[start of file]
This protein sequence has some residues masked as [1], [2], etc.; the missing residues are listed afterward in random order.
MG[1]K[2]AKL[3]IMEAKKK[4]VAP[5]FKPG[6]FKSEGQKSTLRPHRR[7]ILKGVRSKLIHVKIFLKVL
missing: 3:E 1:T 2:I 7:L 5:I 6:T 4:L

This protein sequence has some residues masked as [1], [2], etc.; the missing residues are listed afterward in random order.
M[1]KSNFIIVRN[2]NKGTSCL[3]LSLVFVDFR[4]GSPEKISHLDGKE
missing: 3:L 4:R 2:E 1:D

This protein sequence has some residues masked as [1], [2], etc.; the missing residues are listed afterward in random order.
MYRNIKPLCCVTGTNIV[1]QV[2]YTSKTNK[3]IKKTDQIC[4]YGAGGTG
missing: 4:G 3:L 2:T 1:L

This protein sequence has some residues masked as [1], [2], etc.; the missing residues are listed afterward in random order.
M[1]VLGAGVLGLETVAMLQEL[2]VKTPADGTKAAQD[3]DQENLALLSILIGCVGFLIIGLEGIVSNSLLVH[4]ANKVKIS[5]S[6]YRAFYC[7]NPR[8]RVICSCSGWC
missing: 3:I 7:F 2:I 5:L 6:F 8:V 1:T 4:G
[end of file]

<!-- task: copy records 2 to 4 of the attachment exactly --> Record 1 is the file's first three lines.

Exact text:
This protein sequence has some residues masked as [1], [2], etc.; the missing residues are listed afterward in random order.
M[1]KSNFIIVRN[2]NKGTSCL[3]LSLVFVDFR[4]GSPEKISHLDGKE
missing: 3:L 4:R 2:E 1:D

This protein sequence has some residues masked as [1], [2], etc.; the missing residues are listed afterward in random order.
MYRNIKPLCCVTGTNIV[1]QV[2]YTSKTNK[3]IKKTDQIC[4]YGAGGTG
missing: 4:G 3:L 2:T 1:L

This protein sequence has some residues masked as [1], [2], etc.; the missing residues are listed afterward in random order.
M[1]VLGAGVLGLETVAMLQEL[2]VKTPADGTKAAQD[3]DQENLALLSILIGCVGFLIIGLEGIVSNSLLVH[4]ANKVKIS[5]S[6]YRAFYC[7]NPR[8]RVICSCSGWC
missing: 3:I 7:F 2:I 5:L 6:F 8:V 1:T 4:G